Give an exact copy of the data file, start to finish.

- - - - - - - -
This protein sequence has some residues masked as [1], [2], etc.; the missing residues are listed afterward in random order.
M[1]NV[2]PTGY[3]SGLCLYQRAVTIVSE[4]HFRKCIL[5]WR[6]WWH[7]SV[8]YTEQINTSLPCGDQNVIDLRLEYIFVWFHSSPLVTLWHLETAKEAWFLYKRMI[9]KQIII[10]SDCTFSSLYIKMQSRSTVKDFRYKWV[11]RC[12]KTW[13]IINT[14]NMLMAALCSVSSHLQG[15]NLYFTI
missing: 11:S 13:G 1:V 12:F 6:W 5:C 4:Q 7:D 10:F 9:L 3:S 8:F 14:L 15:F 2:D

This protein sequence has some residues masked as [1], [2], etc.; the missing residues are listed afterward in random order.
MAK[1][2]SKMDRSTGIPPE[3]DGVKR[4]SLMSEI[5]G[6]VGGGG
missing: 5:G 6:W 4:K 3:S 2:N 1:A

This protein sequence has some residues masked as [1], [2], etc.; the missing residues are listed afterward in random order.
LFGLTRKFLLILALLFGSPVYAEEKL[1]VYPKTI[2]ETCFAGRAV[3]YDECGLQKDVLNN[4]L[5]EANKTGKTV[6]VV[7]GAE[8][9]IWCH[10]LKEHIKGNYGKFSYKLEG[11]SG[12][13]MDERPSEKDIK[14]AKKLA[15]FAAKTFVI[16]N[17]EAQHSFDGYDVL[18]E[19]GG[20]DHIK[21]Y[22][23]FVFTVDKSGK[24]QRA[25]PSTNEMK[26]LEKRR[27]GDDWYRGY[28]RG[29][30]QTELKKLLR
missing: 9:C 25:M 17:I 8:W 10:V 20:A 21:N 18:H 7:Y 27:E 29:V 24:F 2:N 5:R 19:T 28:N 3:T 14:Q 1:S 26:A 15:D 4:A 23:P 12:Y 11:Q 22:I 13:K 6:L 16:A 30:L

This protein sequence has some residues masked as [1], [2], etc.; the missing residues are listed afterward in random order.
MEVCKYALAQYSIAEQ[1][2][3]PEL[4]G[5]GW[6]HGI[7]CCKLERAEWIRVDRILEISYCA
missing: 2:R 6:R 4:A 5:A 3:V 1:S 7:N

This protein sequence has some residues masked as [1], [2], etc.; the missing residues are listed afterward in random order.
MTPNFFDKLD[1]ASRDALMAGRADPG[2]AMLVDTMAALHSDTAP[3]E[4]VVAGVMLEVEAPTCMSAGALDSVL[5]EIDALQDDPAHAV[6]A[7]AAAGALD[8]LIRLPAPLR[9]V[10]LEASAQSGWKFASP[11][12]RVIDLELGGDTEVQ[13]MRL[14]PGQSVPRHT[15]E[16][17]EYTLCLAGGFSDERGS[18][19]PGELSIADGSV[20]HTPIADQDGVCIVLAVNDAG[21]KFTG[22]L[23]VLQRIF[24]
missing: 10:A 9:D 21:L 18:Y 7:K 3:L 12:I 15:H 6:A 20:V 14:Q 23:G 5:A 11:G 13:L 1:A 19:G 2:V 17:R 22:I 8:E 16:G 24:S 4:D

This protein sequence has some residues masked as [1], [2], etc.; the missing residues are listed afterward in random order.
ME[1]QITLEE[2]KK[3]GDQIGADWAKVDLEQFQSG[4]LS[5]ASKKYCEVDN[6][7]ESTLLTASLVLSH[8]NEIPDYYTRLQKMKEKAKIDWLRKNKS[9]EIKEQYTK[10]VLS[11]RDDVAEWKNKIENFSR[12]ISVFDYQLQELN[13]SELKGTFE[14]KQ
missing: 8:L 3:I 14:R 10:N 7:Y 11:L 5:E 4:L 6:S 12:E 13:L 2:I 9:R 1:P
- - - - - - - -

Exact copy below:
This protein sequence has some residues masked as [1], [2], etc.; the missing residues are listed afterward in random order.
M[1]NV[2]PTGY[3]SGLCLYQRAVTIVSE[4]HFRKCIL[5]WR[6]WWH[7]SV[8]YTEQINTSLPCGDQNVIDLRLEYIFVWFHSSPLVTLWHLETAKEAWFLYKRMI[9]KQIII[10]SDCTFSSLYIKMQSRSTVKDFRYKWV[11]RC[12]KTW[13]IINT[14]NMLMAALCSVSSHLQG[15]NLYFTI
missing: 11:S 13:G 1:V 12:F 6:W 5:C 4:Q 7:D 10:F 9:L 3:S 8:F 14:L 15:F 2:D

This protein sequence has some residues masked as [1], [2], etc.; the missing residues are listed afterward in random order.
MAK[1][2]SKMDRSTGIPPE[3]DGVKR[4]SLMSEI[5]G[6]VGGGG
missing: 5:G 6:W 4:K 3:S 2:N 1:A

This protein sequence has some residues masked as [1], [2], etc.; the missing residues are listed afterward in random order.
LFGLTRKFLLILALLFGSPVYAEEKL[1]VYPKTI[2]ETCFAGRAV[3]YDECGLQKDVLNN[4]L[5]EANKTGKTV[6]VV[7]GAE[8][9]IWCH[10]LKEHIKGNYGKFSYKLEG[11]SG[12][13]MDERPSEKDIK[14]AKKLA[15]FAAKTFVI[16]N[17]EAQHSFDGYDVL[18]E[19]GG[20]DHIK[21]Y[22][23]FVFTVDKSGK[24]QRA[25]PSTNEMK[26]LEKRR[27]GDDWYRGY[28]RG[29][30]QTELKKLLR
missing: 9:C 25:M 17:I 8:W 10:V 20:A 21:N 18:H 7:Y 27:E 29:V 24:F 2:N 5:R 19:T 28:N 3:T 14:Q 1:S 26:A 15:D 4:A 23:P 12:Y 11:Q 22:I 13:K 6:L 16:A 30:L

This protein sequence has some residues masked as [1], [2], etc.; the missing residues are listed afterward in random order.
MEVCKYALAQYSIAEQ[1][2][3]PEL[4]G[5]GW[6]HGI[7]CCKLERAEWIRVDRILEISYCA
missing: 2:R 6:R 4:A 5:A 3:V 1:S 7:N

This protein sequence has some residues masked as [1], [2], etc.; the missing residues are listed afterward in random order.
MTPNFFDKLD[1]ASRDALMAGRADPG[2]AMLVDTMAALHSDTAP[3]E[4]VVAGVMLEVEAPTCMSAGALDSVL[5]EIDALQDDPAHAV[6]A[7]AAAGALD[8]LIRLPAPLR[9]V[10]LEASAQSGWKFASP[11][12]RVIDLELGGDTEVQ[13]MRL[14]PGQSVPRHT[15]E[16][17]EYTLCLAGGFSDERGS[18][19]PGELSIADGSV[20]HTPIADQDGVCIVLAVNDAG[21]KFTG[22]L[23]VLQRIF[24]
missing: 10:A 9:D 21:L 18:Y 7:K 3:L 12:I 15:H 6:A 20:V 14:Q 23:G 5:A 11:G 13:L 1:A 19:G 2:V 17:R 22:I 8:E 16:G 24:S 4:D

This protein sequence has some residues masked as [1], [2], etc.; the missing residues are listed afterward in random order.
ME[1]QITLEE[2]KK[3]GDQIGADWAKVDLEQFQSG[4]LS[5]ASKKYCEVDN[6][7]ESTLLTASLVLSH[8]NEIPDYYTRLQKMKEKAKIDWLRKNKS[9]EIKEQYTK[10]VLS[11]RDDVAEWKNKIENFSR[12]ISVFDYQLQELN[13]SELKGTFE[14]KQ
missing: 8:L 3:I 14:R 10:N 7:Y 11:L 5:E 4:L 6:S 12:E 13:L 2:I 9:R 1:P